One of the principal uses of this remedy is to antidote the poison of erysipelas, which it does in a very marked manner. In the olden time it was thought to be a true specific for the disease, but a further study has shown that erysipelas (like other named diseases), is not always the same. Many cases are met by this remedy, some by Rhus; others by Veratrum; and others still by sulphite of soda.
Tincture of Muriate of Iron is indicated by the deep color of the part, and by the deep red of the tongue. With these indications it can be administered in doses of gtt. v. to ℨss., every two or three hours, and a local application of the remedy pure or diluted with glycerine.
To one who has not studied the specific action of remedies, the action of this medicine will be a revelation. We are called to a patient who has erysipelas, and find a pulse of 120, small and hard, a temperature of 104°, a dry skin, scanty urine, constipated bowels, tongue dry, brown and fissured, nervous system excited, and inability to sleep. We administer the single remedy, tincture of muriate of iron; the pulse comes down to 90, temperature to 100°, the skin softens, the urine is increased in quantity, the tongue moistens and cleans, the nervous system is relieved, and the patient sleeps. All from one remedy, and a remedy that has not been recommended for these purposes.
Ferri Iodidum. Iodide of Iron.
Dose.—From three to ten grains.
Iodide of Iron is a valuable therapeutic agent, possessing both the properties of the iron and iodine; it is the mildest tonic in which the latter agent can be used. It is indicated as a tonic and alterative, in scrofulous or other cachectic affections, if there is much debility, with a soft and relaxed state of the muscular fiber, and an exsanguine appearance of the surface. It promotes the appetite, facilitates digestion, in some cases proves laxative and diuretic; at the same time, we obtain the resolvent and alterative influence of the iodine. We have employed it in secondary syphilis, where there was great prostration of the system, with decided advantage, and in such cases as these, would strongly recommend it.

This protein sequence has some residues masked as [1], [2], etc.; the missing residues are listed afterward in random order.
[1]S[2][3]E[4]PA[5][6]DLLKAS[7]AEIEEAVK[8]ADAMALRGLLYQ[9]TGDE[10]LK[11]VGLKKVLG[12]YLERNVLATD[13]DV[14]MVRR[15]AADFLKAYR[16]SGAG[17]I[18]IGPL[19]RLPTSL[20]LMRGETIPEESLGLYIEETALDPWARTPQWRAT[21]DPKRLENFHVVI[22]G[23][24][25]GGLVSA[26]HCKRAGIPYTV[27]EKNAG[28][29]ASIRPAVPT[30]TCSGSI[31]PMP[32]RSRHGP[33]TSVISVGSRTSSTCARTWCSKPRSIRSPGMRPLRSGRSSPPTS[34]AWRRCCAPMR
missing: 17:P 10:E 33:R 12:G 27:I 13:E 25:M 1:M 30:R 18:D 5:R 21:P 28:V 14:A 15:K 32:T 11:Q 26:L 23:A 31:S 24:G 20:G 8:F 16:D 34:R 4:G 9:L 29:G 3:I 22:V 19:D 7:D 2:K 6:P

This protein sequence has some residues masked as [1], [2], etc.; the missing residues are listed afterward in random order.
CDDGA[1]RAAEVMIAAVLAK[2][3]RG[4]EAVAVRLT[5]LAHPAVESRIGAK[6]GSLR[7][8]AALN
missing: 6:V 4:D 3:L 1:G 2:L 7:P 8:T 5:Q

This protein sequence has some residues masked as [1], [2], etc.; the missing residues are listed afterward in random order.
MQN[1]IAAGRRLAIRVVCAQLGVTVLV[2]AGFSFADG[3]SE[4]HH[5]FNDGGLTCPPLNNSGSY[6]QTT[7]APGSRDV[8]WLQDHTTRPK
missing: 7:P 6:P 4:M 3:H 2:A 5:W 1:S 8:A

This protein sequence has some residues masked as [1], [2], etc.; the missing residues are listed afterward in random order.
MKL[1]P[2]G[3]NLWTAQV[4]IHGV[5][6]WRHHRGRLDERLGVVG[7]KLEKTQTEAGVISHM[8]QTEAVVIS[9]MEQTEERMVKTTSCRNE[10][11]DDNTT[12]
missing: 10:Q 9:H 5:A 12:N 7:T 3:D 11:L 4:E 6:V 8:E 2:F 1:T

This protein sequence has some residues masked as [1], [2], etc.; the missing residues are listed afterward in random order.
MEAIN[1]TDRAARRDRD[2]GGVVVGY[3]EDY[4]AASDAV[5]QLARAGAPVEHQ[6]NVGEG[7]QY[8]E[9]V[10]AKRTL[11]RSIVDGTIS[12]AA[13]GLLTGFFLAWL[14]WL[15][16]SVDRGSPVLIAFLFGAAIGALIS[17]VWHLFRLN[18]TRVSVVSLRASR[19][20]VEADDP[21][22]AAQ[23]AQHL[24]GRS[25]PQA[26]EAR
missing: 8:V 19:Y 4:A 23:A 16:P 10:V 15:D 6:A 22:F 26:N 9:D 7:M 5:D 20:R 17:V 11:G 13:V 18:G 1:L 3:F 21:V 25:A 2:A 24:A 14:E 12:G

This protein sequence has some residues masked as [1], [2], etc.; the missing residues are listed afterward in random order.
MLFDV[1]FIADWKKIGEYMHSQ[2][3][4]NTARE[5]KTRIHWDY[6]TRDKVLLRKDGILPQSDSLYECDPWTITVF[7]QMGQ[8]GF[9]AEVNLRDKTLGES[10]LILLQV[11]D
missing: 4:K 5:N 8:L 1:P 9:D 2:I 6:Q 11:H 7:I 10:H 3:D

The best forms in which this agent can be administered, are the Syrup of Iodide of Iron in doses of ℨss.; or the Syrup of Iodide of Iron and Manganese, in doses of from ten drops to half a drachm.
Dose.—From ten drops to half a drachm.
Acetate of Iron is formed by dissolving the sesquioxide of iron in acetic acid. It is a deep red liquid, having an acid chalybeate taste. It possesses the properties of the other ferruginous preparations, and in addition, others, which render it valuable in certain conditions of the system. Thus in typhoid and typhus fever when the system becomes prostrated, it may be used to good advantage, the acetic acid being one of our best antiseptics. It is also a very valuable preparation of iron in the treatment of scorbutis, and especially valuable in those low cachectic states of the system, sometimes produced by secondary syphilis. In this last case we would especially recommend its trial.